You know what truck driver compliance is. You and your safety team have a painfully instilled working knowledge of the DOT and their guidelines and regulations. You’ve paid for all of the training, gone through seminars, watched corny low-budget videos to learn all the tricks of the trade. And still, even the most safety-savvy people in trucking get confused about gray areas and unclear phrasing.
You should know that it’s okay and often worth the cost to reach for some extra help. That might be as simple as acquiring A-Suite Comply to organize and double ensure you’re in compliance. Or, go an extra step and have an auditor, experienced in the bizarre adventures of DOT land, go through your records.
So how would such an auditor benefit you? Auditors like ours at AvatarFleet have seen many strange things in years of poring over DQ files. If we’ve learned anything, it’s that many times truly understanding DOT regulations requires a human touch. Here are a few of the questions we hear frequently from clients that prove this point:
Yes, it is three years for any such paperwork no matter what. This happens a lot, believe it or not. So keep that old app for one more year to make three years from the date that driver left.
You should. The regulation claims it must be within 30 days of the date of hire, but in cases like this one we strongly encourage you to run another one. A lot can happen in a month or two, and you are in a lot stronger position if an accident happens if you have a newer record.
A perfect example of DOT jargon that’s too ambiguous. One good faith attempt, in general, is you trying to contact one location every way you possibly can. This usually means calling them, emailing them, and sending them a letter/fax. All of that is ONE good faith effort. Do that three times, each try a couple days apart just to give the company you called a little time to gather themselves. Maybe that driver’s record is stashed in an odd place or their safety guy is on vacation.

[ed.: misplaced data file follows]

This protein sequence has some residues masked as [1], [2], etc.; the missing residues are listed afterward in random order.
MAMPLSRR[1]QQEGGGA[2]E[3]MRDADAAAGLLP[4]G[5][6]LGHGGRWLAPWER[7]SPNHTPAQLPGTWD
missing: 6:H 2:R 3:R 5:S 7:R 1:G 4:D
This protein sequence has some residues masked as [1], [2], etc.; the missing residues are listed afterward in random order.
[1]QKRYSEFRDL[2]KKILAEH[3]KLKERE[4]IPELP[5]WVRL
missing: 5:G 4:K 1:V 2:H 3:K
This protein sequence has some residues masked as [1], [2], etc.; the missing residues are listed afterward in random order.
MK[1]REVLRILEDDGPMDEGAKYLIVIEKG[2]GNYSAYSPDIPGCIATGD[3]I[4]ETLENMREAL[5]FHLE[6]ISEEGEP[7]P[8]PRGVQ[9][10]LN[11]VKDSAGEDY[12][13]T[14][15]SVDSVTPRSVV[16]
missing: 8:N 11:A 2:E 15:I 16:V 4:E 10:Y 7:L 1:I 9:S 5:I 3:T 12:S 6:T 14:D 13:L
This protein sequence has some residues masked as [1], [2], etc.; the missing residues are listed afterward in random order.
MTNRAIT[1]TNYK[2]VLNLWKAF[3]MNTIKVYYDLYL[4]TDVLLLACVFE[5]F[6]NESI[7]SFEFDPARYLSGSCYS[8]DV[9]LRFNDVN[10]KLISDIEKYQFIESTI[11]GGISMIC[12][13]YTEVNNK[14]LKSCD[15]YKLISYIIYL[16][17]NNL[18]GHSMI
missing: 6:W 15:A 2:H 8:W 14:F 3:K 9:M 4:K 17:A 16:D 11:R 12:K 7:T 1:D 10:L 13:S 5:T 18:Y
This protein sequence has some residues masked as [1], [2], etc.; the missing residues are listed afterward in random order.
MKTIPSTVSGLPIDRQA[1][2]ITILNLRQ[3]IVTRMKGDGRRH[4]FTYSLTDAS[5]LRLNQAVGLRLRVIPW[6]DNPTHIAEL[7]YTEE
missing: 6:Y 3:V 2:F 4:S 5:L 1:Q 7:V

NOOOO! This may seem silly, but someone tried to do this. That driver should be cleared by your company’s examiner and no one else before he gets anywhere near your trucks. Anyone who quits and returns or goes on extended leave of any kind (think six months or longer, even if not medical) should get a new physical. The DOT regulations regarding this are complicated but this simple guideline covers you for all of them.
Technically, yes, but be careful. The rules are designed so that these two documents are run as close together as possible. You don’t want too much time to pass and an accident to happen in between that you didn’t hear about. But it does happen. Life is what it is, but you have to make the effort to do these at least within the same week, if not in two or three days. Your safety manager should understand why.
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